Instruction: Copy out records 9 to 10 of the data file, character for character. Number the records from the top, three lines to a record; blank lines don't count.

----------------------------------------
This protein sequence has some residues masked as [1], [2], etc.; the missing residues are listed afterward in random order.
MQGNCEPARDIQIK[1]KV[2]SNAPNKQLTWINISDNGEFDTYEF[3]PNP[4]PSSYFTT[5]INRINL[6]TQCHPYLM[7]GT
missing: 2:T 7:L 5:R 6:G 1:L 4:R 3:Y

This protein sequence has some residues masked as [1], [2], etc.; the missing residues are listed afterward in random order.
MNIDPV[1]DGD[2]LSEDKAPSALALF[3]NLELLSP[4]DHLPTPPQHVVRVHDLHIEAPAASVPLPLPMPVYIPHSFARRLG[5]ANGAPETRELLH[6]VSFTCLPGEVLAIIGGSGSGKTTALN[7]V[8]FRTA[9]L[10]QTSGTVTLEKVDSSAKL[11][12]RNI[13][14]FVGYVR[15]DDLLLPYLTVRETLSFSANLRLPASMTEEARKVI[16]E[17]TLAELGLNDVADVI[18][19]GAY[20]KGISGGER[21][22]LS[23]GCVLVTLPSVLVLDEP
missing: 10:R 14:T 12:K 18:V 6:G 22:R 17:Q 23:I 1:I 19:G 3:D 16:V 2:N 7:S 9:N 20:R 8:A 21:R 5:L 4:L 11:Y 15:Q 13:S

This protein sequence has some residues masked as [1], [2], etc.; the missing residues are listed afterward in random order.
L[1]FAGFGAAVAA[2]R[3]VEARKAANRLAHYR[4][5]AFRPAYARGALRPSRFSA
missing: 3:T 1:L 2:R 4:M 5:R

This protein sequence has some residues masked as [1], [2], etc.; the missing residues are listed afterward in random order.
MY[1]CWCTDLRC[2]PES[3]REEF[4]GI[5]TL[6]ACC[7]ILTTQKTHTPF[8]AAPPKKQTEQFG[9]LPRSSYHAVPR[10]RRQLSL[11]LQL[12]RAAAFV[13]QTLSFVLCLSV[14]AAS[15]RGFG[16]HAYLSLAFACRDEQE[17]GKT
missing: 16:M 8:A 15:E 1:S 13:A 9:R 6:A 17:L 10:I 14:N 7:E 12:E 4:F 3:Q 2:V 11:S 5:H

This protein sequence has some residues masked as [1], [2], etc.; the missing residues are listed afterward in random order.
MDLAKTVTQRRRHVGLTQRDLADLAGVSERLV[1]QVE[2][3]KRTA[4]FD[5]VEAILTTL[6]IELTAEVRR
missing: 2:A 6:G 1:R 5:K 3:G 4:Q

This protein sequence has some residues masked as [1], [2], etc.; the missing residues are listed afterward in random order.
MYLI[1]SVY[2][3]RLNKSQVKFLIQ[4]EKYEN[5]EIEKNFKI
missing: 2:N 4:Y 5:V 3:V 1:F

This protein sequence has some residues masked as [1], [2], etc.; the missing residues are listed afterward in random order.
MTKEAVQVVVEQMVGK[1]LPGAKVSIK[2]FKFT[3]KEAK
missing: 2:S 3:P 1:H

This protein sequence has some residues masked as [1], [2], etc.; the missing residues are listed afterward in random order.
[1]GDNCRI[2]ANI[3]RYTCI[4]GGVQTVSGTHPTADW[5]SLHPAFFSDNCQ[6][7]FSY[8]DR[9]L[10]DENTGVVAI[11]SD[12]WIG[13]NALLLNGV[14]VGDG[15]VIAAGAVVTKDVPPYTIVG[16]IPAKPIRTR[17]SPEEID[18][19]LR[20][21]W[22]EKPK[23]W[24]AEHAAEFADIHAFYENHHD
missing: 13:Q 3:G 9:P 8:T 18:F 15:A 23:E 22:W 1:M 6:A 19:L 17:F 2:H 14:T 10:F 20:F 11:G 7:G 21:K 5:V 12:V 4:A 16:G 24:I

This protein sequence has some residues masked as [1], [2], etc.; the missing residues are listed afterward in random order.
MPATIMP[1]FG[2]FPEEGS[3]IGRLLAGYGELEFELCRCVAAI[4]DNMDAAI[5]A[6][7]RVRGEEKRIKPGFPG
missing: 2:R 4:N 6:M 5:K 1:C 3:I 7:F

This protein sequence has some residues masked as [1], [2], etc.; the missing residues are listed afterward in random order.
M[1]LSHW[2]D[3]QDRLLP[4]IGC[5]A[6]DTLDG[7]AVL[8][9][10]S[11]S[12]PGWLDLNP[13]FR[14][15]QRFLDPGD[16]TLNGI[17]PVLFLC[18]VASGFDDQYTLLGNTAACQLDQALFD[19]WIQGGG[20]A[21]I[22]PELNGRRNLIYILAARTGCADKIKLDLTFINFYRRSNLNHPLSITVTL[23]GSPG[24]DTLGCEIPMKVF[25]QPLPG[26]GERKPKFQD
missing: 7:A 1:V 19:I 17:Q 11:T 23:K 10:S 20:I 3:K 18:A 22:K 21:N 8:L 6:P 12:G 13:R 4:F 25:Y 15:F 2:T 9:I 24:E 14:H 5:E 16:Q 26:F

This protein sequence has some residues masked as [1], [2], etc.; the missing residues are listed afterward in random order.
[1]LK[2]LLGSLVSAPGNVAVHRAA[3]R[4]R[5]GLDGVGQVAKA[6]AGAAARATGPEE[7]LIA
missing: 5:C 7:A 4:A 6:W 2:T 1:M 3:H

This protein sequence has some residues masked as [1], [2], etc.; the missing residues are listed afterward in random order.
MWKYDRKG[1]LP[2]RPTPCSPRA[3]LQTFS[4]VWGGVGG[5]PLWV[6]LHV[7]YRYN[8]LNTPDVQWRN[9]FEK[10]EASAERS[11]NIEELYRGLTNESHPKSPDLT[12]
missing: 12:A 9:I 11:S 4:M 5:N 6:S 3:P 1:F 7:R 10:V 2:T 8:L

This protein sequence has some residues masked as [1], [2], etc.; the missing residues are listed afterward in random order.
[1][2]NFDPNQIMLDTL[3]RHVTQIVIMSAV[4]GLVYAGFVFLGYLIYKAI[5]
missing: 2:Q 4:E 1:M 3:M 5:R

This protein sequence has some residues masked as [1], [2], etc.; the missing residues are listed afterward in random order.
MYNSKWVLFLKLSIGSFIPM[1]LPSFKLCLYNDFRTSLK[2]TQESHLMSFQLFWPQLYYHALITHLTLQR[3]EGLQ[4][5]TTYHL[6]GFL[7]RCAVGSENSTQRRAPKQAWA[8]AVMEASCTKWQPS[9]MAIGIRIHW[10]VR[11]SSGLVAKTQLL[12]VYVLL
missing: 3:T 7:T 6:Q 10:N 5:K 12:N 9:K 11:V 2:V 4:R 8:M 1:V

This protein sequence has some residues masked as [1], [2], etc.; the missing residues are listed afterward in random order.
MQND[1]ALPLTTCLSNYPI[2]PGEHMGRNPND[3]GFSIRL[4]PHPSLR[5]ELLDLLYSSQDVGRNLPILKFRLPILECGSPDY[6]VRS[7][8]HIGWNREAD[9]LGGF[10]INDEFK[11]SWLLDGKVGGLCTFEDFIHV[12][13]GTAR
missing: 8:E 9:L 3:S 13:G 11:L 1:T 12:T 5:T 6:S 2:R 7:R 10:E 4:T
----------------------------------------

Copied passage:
This protein sequence has some residues masked as [1], [2], etc.; the missing residues are listed afterward in random order.
MPATIMP[1]FG[2]FPEEGS[3]IGRLLAGYGELEFELCRCVAAI[4]DNMDAAI[5]A[6][7]RVRGEEKRIKPGFPG
missing: 2:R 4:N 6:M 5:K 1:C 3:I 7:F

This protein sequence has some residues masked as [1], [2], etc.; the missing residues are listed afterward in random order.
M[1]LSHW[2]D[3]QDRLLP[4]IGC[5]A[6]DTLDG[7]AVL[8][9][10]S[11]S[12]PGWLDLNP[13]FR[14][15]QRFLDPGD[16]TLNGI[17]PVLFLC[18]VASGFDDQYTLLGNTAACQLDQALFD[19]WIQGGG[20]A[21]I[22]PELNGRRNLIYILAARTGCADKIKLDLTFINFYRRSNLNHPLSITVTL[23]GSPG[24]DTLGCEIPMKVF[25]QPLPG[26]GERKPKFQD
missing: 7:A 1:V 19:I 17:Q 11:T 23:K 10:S 20:I 3:K 18:A 22:K 21:N 8:L 6:P 12:G 13:R 4:F 25:Y 15:F 2:T 9:I 24:E 14:H 5:E 16:Q 26:F